Even though, like any chief executive, he worked around the clock perfecting his product, maintaining his supply lines, and doing battle—literally, at times—with his competitors, the drug lord Joaquín “El Chapo” Guzmán always found time for his favorite pet project: trying to make a movie about his life.
I first heard about the would-be film last year while covering Guzmán’s criminal trial in Brooklyn. There, on the witness stand, the kingpin’s friend and fellow narco Alex Cifuentes testified that his girlfriend, a young Colombian actress, had encouraged Guzmán in 2007 to turn his tale into a major motion picture—no doubt looking for a role in it. Enthralled by the idea, the drug lord hired a writer, and in between making cocaine deals and dodging the authorities, he began to sit for interviews, mostly at his heavily guarded hideouts high in Mexico’s Sierra Madre mountains.
Within a few years, however, the project was in turnaround. First, the writer, Javier Rey, unwisely sought to strong-arm his subject for a percentage of the profits and was forced into hiding when Guzmán tried to kill him. Not long after, Cifuentes, an executive producer on the film, was arrested, leaving the deal to be completed by his personal assistant, Andrea Velez.
Velez, as I learned while researching my book El Jefe: The Stalking of Chapo Guzmán, had a talent for the movie game and quickly distilled Rey’s script—tentatively titled El Padrino (Spanish for “The Godfather”)—into an 18-page promotional package, complete with a biography section (“Who is Joaquín Guzmán?”) and a scene-by-scene synopsis. The Mexican actor Gael García Bernal was, without his knowledge, cast as the protagonist, with John Leguizamo slotted for the role of Pablo Escobar. The pitch deck was shopped around but ultimately floundered—not least because it was never meant to actually succeed.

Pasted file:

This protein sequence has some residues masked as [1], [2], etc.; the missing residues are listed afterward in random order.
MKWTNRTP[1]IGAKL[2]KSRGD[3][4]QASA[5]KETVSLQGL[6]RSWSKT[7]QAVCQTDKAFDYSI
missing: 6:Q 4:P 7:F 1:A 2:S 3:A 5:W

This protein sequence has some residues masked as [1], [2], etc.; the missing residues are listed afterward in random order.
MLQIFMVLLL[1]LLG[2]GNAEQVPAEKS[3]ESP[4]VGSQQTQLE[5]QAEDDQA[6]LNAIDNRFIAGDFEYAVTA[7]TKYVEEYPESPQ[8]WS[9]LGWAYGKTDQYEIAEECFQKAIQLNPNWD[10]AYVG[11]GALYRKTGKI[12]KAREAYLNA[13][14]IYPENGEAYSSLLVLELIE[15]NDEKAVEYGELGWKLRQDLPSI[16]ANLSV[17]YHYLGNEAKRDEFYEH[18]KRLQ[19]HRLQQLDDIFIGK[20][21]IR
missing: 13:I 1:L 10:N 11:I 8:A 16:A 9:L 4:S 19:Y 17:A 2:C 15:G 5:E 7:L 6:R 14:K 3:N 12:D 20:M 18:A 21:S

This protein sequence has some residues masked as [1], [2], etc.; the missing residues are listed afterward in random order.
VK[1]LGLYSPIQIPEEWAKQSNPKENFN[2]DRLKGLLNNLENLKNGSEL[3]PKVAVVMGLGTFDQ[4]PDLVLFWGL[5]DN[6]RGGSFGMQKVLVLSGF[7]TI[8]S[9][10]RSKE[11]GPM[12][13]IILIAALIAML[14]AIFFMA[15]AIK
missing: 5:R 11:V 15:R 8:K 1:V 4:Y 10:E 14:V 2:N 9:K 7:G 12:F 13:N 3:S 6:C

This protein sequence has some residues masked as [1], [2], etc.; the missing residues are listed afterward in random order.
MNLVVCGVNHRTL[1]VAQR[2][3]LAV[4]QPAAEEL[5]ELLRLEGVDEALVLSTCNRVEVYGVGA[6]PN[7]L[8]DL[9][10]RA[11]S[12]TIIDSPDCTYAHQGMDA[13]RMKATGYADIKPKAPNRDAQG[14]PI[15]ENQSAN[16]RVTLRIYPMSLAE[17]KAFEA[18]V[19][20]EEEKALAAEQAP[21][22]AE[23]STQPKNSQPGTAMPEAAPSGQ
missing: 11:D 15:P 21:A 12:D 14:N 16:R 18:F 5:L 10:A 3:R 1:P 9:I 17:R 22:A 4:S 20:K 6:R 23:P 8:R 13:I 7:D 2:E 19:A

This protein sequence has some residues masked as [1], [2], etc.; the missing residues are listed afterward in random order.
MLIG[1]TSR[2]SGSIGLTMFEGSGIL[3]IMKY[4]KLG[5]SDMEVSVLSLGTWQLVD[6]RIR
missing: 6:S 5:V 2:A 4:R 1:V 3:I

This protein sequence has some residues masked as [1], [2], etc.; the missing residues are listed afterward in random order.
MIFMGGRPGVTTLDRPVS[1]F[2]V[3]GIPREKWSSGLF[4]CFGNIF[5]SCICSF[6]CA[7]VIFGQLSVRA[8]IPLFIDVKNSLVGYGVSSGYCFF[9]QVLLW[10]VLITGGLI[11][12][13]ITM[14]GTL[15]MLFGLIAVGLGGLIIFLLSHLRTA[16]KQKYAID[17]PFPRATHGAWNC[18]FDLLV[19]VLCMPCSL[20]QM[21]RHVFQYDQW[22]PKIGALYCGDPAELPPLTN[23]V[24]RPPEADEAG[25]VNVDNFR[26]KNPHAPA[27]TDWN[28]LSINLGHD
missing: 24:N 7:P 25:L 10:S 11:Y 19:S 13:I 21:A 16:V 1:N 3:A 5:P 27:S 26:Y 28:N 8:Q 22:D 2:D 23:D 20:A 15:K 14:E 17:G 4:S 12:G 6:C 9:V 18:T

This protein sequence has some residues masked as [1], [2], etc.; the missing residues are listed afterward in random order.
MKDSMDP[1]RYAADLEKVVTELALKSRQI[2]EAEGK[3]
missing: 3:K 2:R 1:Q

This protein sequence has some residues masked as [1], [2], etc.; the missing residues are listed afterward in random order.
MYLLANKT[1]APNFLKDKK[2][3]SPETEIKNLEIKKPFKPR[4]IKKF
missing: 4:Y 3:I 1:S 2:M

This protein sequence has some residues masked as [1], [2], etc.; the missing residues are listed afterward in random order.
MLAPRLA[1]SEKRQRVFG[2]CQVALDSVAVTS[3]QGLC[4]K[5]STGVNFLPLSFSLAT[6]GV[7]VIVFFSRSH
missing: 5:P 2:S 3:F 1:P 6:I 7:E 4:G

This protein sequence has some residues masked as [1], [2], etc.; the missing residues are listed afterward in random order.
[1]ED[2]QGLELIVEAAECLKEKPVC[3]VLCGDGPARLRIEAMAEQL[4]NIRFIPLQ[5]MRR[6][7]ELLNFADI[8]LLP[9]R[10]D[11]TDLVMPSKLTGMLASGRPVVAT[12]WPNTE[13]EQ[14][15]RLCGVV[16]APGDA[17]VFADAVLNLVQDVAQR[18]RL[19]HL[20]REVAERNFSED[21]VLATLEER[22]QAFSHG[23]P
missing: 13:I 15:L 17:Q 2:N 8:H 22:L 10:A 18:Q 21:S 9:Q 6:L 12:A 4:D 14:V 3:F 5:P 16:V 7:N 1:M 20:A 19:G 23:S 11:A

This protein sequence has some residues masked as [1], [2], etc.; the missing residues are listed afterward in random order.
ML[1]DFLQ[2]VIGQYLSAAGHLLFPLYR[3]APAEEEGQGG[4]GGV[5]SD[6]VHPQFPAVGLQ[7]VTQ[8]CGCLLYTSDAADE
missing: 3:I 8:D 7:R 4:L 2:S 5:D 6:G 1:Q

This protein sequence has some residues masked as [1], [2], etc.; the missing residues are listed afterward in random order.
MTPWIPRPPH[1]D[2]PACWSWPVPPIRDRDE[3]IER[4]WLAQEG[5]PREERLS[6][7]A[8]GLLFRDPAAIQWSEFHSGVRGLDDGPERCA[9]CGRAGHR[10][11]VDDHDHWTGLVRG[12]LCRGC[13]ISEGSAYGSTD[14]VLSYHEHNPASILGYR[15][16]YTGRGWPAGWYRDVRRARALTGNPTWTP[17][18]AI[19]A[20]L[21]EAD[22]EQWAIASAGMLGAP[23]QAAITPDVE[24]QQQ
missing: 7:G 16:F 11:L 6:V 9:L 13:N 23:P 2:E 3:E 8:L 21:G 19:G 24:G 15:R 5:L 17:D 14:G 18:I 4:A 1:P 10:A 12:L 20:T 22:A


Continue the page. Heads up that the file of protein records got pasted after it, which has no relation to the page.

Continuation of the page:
Unbeknownst to Guzmán at the time, Velez was an undercover F.B.I. informant and had used her role in the movie project (and in other business dealings) to spy on him and his entourage. At one point, Velez’s American handlers tried to lure the kingpin out of hiding by having her tell him that Hollywood was interested in his screenplay. The plot was abandoned when Guzmán tried to kill her too, but not before Velez went to Los Angeles as part of the ruse to meet with agents and producers.
Gael García Bernal was cast as El Chapo, with John Leguizamo slotted for the role of Pablo Escobar.
Even when Guzmán was caught and jailed in 2014, he kept working on the film. From inside Mexico’s most forbidding prison, he contacted the country’s biggest soap-opera star, Kate del Castillo, and sold her the rights to his story. When Guzmán escaped the following year—through a mile-long tunnel dug into his cell—the American actor Sean Penn became involved. In late 2015, Penn and del Castillo flew to Mexico and met with Guzmán to discuss the film, accidentally interrupting a capture operation by the D.E.A. and the Mexican Marines.
The dream of the project still lives on. Not long after finishing my book, I happened to have a meeting with a well-respected European film producer and, over our second drink, she quietly confided that Guzmán’s people had recently reached out to her, peddling his script. The kingpin had, by then, been convicted at his trial in New York and sentenced to life in prison. But the advice I gave the producer was unswerving: Whatever else you do, do not return the call.
Alan Feuer’s El Jefe: The Stalking of Chapo Guzmán is out now from Flatiron Books